Step 5. Submit the Application:
- Mail the completed Form I-914, along with all supporting documentation and the law enforcement certification to USCIS
- Check the correct filing address on the USCIS website (“Where to File”)
- It’s recommended to mail the application via express mail with a tracking number
- Make a copy of the completed application for your records
Step 6. Check Application Status:
- USCIS will mail the receipt notice 2-3 weeks after the submission date
- You can track the status of your application online by entering the receipt number
Step 7. Attend Biometrics Appointment:
- Once USCIS receives the application, the applicant may be scheduled for a biometrics appointment to provide fingerprints, photograph and signature
- Attending the biometrics appointment is mandatory. Failure to attend the appointment might result in denial of your application
Step 8. Wait for USCIS Processing:
- USCIS will review the application and make a decision. If additional information is required, they may request it by issuing a Request for Evidence (RFE)
- If approved, the applicant will receive a Notice of Approval and be granted T nonimmigrant status.
- If denied, USCIS will provide reasons for the denial, and the applicant may have the opportunity to appeal the decision.
How much does it cost to apply for T nonimmigrant status?
There is no fee to apply for T nonimmigrant status.
However, you can request a fee waiver for other forms you are filing with your T application:
- Form I-765, Application for Employment Authorization
- Form I-131, Application for Travel Document
- Form I-192, Application for Advance Permission to Enter as a Nonimmigrant
- Form I-485, Application to Register Permanent Residence or Adjust Status
What documents are required to apply for T nonimmigrant status?
The following documents must be submitted with your Form I-914 application (submit photocopies only):
Examples of acceptable documents
|Completed and signed Form I-914
|If applying for a family member
|G-1145 form (optional)
|Proof of entry into the U.S.
|Evidence of Trafficking Victim Status
|Law Enforcement Certification
How long does the T nonimmigrant status last?
T nonimmigrant status is initially granted for a period of up to four years.
This period allows victims of human trafficking to remain in the U.S. temporarily and assist law enforcement in the investigation and prosecution of trafficking cases.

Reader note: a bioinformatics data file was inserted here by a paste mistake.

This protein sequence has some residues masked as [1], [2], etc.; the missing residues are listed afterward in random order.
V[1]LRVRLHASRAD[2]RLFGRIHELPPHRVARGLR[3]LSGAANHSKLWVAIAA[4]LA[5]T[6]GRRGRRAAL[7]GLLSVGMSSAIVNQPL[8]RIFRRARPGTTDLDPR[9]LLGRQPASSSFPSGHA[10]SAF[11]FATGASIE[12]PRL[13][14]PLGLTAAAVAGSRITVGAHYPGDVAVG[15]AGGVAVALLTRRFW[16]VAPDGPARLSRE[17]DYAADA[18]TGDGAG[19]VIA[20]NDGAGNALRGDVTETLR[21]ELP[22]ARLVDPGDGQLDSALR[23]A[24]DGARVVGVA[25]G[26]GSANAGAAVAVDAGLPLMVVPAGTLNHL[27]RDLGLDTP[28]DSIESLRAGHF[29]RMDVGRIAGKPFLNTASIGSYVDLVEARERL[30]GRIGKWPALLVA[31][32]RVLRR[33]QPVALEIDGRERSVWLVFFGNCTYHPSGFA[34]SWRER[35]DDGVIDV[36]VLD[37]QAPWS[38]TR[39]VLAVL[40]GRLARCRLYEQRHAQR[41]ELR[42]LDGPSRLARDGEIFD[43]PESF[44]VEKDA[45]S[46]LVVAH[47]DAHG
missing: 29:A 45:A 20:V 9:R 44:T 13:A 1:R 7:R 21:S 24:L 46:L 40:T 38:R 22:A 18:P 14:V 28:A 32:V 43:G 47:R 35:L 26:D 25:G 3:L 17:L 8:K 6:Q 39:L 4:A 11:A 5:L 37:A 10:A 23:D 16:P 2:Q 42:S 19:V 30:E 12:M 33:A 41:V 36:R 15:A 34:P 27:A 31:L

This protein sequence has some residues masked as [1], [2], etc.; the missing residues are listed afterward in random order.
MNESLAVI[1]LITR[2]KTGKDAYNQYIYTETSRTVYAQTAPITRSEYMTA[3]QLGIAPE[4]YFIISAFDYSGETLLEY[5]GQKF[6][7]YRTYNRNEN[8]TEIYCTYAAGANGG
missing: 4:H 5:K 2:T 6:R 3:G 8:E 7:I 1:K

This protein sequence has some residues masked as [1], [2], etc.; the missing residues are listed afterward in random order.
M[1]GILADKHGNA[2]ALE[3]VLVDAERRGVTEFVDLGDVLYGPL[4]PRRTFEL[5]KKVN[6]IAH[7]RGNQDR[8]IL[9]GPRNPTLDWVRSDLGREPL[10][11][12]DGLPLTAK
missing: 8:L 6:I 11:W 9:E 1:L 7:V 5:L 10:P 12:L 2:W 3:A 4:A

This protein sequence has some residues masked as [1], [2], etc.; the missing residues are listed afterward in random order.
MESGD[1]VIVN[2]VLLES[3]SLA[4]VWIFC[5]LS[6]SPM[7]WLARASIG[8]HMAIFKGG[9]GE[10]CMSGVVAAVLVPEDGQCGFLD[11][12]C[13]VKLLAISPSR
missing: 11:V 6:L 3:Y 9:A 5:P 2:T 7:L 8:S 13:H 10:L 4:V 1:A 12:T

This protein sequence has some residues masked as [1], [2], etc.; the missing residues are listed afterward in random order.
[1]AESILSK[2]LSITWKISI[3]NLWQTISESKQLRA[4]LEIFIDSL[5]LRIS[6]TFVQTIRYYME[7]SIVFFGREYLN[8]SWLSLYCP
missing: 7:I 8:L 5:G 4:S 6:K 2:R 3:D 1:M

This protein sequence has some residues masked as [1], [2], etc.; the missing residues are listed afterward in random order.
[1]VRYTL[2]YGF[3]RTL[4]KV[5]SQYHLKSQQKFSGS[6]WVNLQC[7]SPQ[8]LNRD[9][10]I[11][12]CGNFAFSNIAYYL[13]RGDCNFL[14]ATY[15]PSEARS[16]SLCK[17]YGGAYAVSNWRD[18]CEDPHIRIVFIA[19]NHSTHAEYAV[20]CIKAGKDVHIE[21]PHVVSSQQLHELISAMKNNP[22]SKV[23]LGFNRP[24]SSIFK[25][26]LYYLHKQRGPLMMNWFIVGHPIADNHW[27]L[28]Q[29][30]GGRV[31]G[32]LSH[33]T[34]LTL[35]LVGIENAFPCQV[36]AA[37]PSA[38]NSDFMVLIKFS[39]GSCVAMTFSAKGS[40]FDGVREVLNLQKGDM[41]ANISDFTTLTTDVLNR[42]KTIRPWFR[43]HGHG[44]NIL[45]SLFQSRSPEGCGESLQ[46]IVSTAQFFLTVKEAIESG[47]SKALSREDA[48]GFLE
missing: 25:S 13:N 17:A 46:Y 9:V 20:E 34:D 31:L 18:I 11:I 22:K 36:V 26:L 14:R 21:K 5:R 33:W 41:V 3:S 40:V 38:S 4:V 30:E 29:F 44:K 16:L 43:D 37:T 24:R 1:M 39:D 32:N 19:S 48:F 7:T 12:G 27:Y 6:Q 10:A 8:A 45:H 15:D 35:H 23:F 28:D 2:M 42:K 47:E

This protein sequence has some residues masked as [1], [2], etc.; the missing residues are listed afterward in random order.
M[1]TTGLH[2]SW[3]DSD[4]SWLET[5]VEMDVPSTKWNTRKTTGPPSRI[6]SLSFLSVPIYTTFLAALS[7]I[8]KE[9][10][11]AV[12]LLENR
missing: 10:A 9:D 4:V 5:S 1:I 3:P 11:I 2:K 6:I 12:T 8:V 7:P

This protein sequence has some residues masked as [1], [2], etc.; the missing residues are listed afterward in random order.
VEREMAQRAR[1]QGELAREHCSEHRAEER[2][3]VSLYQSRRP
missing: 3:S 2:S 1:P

After being granted T nonimmigrant status, individuals may apply for extensions by filing Form I-539, Application to Extend/Change Nonimmigrant Status.
T visa holders may also be eligible to apply for lawful permanent resident status (a green card) after three years of continuous presence in T nonimmigrant status.
What are the benefits of T nonimmigrant status?
T nonimmigrant status provides several benefits to victims of human trafficking who are present in the U.S.:
- Legal Presence in the U.S.: T visa holders are granted temporary legal status in the U.S., allowing them to remain in the country without fear of deportation.
- Employment Authorization: T visa holders are eligible to work in the U.S. Once their Form I-914 is approved, USCIS will issue an Employment Authorization Document (EAD)
- Benefits for Family Members: Certain family members of T visa holders may be eligible for derivative T nonimmigrant status. This includes spouses, children (unmarried and under 21 years old), and, in some cases, parents and siblings of a victim who is under 21 years old.
- Access to Public Benefits and Services: T visa holders may be eligible for certain public benefits and services
- Potential for Lawful Permanent Residency: After maintaining T nonimmigrant status for three years and meeting other criteria, individuals may be eligible to apply for lawful permanent resident status (green card). This provides permanent legal status in the United States.
- Family Reunification: T visa holders who obtain lawful permanent resident status may be able to petition for certain qualifying family members to join them in the U.S.
How to apply for employment authorization as a T nonimmigrant?
T principal nonimmigrants are not required to separately file Form I-765 to apply for employment authorization.
If the principal’s T nonimmigrant status is approved, USCIS will issue an Employment Authorization Document (EAD) which serves as proof of employment authorization and can be used to apply for a Social Security Number (SSN).
However, family members of T nonimmigrant applicants who are physically present in the US must file a separate Form I-765 with USCIS to apply for employment authorization.
Learn more: Form I-765 Instructions, How to Fill Out
How long does it take for T nonimmigrant status to be approved?
It can take about 17 months to process Form I-914 applications.
To check the most current processing times for Form I-914:
- Visit the USCIS website at https://egov.uscis.gov/processing-times
- Select “Form I-914”
Keep in mind that processing times are general estimates, and individual cases may take less or more time to complete.
Additionally, USCIS may issue Requests for Evidence (RFEs) during the processing of your application, which can add to the overall processing time.
It’s crucial to respond promptly and thoroughly if you receive an RFE to avoid delays.
If your case is outside the normal processing time, you place an Outside Normal Processing Time e-Request or request assistance from your local congressman’s office.